3 out of 5
Created by: Fred Armisen, Tim Heidecker, Jonathan Krisel and John C. Reilly
covers season 1
The lowest key of the low-key.
While the thought of tossing (based on their most comic personas) nerdy goof Fred Armisen, weirdo non-humorist Tim Heidecker, and naive goober John C. Reilly into a room together as NASA astronauts seems like an instant recipe for something equally madcap, amusingly nonsensical, and probably outlandish. Thoughts of Portlandia, Tim & Eric, and various Will Ferrell films likely bubble through as touchpoints, and if you’re a fan of any of those things, you tune in with eyes wide open. Flaming Lips’ Steven Drozd on music? Sure, all the weirder.
All of those elements are absolutely in Moonbase 8 – although this is Tim in a variant of his On Cinema persona, sort of the “wholesome” version if On Cinema Tim is the mirror universe edition – but even from the opening credits and theme, which strike a tonal balance between sincerity and silliness, you might suss out that this isn’t what you’re expecting. A plot read of the first episode – which features man-children being bullied by other man-children; pokes at blind faith; paralleling violence against the nonplused, dry response to it – and then watching the first episode, which doesn’t go for direct laughs from any of these bits, is suggestive of the mix that’s being effected on Moonbase 8. A much clearer indication of tone is co-creator / co-writer Jonathan Krisel’s Baskets, in which the most out-there setup is, generally, handled with innocence, and – moreso in its later seasons – an undercurrent of emotion.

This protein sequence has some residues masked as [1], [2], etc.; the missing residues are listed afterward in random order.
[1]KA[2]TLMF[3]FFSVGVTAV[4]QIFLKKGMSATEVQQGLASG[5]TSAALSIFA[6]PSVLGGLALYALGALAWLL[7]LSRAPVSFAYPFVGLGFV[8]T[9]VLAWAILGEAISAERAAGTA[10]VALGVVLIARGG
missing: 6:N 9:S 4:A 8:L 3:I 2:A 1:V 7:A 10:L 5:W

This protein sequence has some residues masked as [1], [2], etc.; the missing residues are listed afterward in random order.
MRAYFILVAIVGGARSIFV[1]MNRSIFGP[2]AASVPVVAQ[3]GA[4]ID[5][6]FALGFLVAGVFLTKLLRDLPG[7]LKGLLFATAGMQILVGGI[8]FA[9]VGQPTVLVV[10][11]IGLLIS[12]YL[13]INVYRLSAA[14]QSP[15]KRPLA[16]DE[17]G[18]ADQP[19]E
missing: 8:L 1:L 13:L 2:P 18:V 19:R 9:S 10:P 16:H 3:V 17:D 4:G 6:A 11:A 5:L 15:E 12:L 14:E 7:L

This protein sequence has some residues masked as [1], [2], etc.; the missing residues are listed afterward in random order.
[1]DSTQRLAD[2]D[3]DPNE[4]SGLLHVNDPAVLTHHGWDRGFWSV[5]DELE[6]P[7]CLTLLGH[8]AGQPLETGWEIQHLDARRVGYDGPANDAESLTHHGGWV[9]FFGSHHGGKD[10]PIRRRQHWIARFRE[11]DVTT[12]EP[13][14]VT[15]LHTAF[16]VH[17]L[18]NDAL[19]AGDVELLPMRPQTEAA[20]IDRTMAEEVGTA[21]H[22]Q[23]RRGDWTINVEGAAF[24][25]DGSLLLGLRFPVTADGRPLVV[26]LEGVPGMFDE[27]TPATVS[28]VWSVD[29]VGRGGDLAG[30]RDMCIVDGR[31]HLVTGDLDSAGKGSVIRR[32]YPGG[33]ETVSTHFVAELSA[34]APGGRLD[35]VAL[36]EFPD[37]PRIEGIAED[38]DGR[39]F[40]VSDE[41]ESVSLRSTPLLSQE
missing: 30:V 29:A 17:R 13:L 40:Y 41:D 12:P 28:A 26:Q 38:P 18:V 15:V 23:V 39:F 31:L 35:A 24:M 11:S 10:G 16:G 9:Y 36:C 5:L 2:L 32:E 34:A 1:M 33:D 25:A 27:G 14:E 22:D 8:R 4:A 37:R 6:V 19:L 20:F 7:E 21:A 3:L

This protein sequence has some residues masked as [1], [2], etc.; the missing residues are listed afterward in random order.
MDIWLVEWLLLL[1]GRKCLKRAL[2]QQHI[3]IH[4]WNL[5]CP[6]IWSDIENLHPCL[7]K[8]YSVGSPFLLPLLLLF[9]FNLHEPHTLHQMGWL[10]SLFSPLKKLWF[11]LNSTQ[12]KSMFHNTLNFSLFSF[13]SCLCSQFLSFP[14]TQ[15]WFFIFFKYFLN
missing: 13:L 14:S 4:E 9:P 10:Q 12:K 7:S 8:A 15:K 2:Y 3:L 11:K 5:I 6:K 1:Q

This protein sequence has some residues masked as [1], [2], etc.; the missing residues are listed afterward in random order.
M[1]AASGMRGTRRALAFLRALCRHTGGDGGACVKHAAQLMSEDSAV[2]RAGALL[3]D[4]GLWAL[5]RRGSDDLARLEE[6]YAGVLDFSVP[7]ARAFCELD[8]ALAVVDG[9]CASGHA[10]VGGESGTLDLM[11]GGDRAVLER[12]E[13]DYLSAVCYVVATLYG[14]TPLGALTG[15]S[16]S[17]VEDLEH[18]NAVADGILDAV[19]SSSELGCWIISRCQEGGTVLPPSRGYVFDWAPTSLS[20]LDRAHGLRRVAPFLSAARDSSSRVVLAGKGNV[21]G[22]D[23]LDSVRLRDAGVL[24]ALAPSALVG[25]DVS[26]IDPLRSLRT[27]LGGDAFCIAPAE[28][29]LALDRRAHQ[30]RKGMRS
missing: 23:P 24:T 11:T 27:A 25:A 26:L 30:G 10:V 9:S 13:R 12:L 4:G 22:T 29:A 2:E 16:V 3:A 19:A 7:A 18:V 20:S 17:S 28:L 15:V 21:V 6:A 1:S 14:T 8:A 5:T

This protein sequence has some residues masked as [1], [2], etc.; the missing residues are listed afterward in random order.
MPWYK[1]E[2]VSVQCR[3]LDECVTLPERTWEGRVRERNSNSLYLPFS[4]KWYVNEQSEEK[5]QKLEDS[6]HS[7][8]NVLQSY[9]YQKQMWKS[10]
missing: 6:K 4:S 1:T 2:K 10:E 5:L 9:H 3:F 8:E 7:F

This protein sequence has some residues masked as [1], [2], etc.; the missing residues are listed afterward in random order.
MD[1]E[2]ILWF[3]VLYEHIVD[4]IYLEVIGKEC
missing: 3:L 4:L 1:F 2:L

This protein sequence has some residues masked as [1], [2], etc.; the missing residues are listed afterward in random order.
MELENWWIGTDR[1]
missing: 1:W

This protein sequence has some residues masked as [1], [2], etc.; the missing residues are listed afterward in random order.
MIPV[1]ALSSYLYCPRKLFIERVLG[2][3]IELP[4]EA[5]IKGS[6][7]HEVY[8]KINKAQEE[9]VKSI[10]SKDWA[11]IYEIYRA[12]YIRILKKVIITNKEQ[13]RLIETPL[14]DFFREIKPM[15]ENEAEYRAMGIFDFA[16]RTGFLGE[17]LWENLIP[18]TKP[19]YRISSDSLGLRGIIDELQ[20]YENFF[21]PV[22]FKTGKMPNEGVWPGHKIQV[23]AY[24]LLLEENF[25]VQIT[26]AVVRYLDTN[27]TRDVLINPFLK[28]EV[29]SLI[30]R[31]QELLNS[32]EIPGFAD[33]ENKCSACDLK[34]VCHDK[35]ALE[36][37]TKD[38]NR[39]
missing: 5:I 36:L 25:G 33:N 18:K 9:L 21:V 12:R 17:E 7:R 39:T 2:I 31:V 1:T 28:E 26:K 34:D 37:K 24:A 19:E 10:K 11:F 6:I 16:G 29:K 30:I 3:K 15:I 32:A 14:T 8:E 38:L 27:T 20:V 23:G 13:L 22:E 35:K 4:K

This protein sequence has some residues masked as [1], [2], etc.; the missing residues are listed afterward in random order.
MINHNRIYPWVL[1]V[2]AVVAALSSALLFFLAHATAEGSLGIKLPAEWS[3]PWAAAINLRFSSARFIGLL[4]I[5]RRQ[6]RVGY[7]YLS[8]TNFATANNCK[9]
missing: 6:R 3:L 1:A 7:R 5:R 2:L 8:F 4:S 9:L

Moonbase 8’s undercurrent is that of sticking together. Fred, Tim and John’s “Moonbase” is actually a NASA training facility in an Arizona dessert, in which the trio are prepping to – one day – go to the moon, by treating their Earthbound landscape as that planet: trying to recycle water, growing their own indoor crops, wearing spacesuits when going outside, and etcetera. Their only contact with the outside world is incidental – locals wandering into their camp – or through computerized messages from NASA, or via other trainees who seem to come and go to the base at a speed that doesn’t match the months+ our lead trio have been there. None of these things are treated as recurring gags, which is nice – you never quite know what an episode is going to focus on, though at a high level, it’s some distraction which temporarily throws the three into disarray before deciding to – yeah – stick together, and ride out this NASA thing.
As with Baskets, it’s rarely laugh out loud funny, with the humor coming more through the pay off of recognizing these personas as people, and letting the whole season play out with them ping-ponging off of one another, apologizing and putting bandaids on their bumps. And as with Baskets, things start to come out – very slowly – about the characters’ personalities that are amusing, but also serve to further humanize them, and also suggest the how and why of these three even working for NASA.
It’s not a show I’d say you recommend; it’s something you have to stumble in to, but then it’s something you stay with, and hopefully something that’s given a chance to get weirder and even more non-humorish and then also funnier and smarter in seasons to come.